Here in this case treasury is the issuance company which on Tuesday sold 83.8 million shares to underwriters like JP Morgan, Citi Bank, Goldman Sachs.
When faced with the decision of rescuing AIG, critics claimed that Wall Street companies like AIG had created, marketed, and sold risky mortgages and sealed their own doom; and the common man’s money should not be used to bail out and give another chance to such companies. Having not only saved AIG, but also made a profit with the taxpayer’s money, this will prove to be a great victory for the Obama administration and his treasury officials.
India imports more than 80% of its fuel requirement, which should have meant a sharp decline in prices, but that didn’t happen.Read More >
The wealth of the richest 62 people has risen 44% since 2010, The wealth of the bottom half fell by just over a trillion dollars, a drop of 41%.Read More >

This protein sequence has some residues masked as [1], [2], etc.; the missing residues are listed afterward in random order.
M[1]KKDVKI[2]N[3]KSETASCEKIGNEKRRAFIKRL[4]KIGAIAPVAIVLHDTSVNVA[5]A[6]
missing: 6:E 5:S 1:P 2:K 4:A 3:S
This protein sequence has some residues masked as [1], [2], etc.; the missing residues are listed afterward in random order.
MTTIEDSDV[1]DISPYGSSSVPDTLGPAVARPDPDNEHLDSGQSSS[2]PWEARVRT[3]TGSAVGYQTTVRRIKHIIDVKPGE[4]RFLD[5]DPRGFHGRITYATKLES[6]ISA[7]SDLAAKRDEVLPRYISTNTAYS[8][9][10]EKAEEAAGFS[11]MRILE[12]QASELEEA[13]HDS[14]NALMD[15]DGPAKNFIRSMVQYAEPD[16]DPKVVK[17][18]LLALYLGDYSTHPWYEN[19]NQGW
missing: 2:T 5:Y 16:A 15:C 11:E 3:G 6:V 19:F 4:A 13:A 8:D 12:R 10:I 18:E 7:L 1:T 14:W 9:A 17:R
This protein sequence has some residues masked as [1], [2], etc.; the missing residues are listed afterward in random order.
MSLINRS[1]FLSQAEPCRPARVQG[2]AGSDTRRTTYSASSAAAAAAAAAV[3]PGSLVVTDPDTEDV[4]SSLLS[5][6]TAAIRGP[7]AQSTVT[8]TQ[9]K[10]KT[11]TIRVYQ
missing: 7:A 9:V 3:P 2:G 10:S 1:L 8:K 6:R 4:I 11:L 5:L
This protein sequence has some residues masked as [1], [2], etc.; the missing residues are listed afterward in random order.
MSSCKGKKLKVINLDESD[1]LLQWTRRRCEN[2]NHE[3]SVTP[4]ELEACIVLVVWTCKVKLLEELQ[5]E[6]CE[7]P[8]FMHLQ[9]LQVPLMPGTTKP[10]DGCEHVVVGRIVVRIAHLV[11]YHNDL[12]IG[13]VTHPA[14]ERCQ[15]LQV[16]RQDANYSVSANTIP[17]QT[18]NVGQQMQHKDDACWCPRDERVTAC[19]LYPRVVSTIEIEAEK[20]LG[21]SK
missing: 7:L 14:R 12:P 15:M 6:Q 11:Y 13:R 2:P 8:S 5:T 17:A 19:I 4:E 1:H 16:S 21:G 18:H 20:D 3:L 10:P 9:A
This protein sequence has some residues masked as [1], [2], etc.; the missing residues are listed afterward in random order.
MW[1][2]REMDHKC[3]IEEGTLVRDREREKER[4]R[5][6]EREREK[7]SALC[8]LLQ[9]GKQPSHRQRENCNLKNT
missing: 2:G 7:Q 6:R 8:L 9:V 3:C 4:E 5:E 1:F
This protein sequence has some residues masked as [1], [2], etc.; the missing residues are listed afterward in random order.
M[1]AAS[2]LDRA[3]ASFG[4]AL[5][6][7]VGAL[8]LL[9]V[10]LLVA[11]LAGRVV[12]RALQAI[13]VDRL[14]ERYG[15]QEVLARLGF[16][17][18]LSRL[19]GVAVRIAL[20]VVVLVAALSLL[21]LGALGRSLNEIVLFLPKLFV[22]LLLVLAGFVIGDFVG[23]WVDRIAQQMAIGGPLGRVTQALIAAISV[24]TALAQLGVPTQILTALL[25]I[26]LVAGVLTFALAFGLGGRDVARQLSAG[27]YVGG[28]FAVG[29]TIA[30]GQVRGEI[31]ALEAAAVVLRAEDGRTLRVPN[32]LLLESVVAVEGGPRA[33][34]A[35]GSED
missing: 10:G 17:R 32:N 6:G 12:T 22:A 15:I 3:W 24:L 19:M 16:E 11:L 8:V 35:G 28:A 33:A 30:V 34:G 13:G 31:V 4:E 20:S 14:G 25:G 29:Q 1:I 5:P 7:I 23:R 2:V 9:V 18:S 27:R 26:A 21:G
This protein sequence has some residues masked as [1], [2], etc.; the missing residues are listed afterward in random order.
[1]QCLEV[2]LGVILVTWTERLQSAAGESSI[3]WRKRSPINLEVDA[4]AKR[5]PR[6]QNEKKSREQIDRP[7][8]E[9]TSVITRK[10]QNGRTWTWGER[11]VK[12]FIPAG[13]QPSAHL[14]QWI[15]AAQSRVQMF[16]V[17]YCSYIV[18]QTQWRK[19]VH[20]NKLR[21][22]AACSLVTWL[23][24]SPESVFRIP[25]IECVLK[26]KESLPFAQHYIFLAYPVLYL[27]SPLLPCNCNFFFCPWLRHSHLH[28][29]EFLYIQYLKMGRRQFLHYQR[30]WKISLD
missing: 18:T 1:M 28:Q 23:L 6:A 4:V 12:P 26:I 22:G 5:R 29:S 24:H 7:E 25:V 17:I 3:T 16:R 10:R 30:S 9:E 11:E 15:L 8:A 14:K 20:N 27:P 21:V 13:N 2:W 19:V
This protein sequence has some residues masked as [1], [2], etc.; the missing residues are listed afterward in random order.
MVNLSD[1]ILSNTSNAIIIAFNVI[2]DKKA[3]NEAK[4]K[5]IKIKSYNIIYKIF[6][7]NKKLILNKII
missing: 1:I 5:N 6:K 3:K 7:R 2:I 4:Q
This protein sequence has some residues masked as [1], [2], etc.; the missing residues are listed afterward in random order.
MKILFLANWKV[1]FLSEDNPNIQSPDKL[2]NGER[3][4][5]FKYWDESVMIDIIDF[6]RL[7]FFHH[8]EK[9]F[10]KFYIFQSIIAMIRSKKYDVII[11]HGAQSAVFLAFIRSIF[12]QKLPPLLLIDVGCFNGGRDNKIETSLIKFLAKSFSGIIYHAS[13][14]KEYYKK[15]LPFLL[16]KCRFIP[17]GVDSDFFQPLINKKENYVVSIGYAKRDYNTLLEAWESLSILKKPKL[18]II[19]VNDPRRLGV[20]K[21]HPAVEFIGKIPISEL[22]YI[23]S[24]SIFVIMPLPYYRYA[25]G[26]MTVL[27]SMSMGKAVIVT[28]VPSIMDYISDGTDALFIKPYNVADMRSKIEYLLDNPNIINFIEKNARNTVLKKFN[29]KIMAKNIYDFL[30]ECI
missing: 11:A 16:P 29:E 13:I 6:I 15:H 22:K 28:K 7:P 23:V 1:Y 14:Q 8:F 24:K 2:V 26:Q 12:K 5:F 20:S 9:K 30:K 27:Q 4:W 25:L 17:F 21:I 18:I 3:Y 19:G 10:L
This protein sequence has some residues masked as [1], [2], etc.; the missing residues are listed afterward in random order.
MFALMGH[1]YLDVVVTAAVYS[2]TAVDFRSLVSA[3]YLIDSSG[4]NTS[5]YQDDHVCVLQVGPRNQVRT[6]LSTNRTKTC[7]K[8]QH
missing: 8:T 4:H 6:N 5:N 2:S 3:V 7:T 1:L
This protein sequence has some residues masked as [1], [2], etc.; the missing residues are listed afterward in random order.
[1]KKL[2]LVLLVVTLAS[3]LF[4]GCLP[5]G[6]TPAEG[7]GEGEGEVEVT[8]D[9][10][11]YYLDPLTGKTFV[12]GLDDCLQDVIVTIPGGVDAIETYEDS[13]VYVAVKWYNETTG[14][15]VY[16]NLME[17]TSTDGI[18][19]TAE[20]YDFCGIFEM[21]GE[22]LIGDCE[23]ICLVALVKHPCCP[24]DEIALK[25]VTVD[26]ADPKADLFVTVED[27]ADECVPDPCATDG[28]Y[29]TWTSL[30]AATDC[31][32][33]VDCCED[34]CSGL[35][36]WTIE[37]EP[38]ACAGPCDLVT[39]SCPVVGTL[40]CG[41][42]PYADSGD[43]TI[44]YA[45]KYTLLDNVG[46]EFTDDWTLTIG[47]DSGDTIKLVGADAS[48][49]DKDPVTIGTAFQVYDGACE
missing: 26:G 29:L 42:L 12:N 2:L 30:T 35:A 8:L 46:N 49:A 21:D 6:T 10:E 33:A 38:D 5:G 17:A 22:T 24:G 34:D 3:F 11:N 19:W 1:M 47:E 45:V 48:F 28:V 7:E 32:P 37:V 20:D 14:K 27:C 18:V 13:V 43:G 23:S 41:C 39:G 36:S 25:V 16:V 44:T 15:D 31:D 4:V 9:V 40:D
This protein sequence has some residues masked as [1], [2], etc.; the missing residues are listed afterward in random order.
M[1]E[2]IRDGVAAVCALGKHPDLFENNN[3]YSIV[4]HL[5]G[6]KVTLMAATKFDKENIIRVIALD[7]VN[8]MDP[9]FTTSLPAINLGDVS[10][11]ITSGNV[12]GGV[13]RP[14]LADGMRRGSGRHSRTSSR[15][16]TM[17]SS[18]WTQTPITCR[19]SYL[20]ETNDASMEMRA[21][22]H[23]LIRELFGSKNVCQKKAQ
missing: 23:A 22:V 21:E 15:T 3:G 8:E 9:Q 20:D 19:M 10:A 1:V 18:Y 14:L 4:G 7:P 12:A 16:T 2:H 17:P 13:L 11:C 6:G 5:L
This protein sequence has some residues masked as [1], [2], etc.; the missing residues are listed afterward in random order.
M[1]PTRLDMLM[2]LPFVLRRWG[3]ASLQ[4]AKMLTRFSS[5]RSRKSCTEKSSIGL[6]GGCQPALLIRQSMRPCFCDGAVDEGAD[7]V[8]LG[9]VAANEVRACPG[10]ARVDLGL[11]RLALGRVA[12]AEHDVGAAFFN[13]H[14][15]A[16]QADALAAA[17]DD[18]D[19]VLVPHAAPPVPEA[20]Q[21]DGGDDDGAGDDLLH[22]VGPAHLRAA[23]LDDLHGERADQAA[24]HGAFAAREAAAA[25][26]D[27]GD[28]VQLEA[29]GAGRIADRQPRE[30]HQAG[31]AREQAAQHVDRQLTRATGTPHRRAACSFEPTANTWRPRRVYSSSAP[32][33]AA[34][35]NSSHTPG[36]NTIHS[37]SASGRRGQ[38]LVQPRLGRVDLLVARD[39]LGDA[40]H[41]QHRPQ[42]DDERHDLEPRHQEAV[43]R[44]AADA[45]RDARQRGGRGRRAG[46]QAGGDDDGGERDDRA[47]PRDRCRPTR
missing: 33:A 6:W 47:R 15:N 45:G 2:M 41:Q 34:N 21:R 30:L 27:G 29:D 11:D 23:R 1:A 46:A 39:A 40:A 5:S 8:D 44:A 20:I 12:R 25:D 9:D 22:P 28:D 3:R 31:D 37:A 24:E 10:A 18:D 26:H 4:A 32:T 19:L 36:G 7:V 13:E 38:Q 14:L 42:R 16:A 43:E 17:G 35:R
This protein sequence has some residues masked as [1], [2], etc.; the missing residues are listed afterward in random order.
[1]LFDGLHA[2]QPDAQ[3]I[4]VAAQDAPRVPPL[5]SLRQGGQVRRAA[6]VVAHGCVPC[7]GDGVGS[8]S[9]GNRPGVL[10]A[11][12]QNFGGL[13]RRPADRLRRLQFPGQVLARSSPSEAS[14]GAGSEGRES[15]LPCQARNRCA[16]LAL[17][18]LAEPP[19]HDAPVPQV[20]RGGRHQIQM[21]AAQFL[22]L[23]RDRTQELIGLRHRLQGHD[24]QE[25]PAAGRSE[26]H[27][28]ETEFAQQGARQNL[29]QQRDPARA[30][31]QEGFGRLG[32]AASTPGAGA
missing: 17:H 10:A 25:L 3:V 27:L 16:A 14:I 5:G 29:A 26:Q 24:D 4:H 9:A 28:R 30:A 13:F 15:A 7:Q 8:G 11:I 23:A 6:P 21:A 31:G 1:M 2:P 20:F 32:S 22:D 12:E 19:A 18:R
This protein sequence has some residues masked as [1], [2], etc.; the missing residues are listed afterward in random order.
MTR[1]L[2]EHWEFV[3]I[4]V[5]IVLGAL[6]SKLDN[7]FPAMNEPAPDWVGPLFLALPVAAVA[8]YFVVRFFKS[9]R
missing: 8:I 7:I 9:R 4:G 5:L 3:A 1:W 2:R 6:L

Instead of Rahul Yadav’s, how I wish the media highlighted the stories of persevering and diligent entrepreneurs who’re building meaningful businesses.Read More >
When the govt. released income tax data for the first time a few days ago, it gave us an opportunity to study one of the vital areas of our economic life.Read More >
Insurance policies as part of the home loan agreement of banks are increasingly becoming a racket. Here’s why we should be aware.Read More >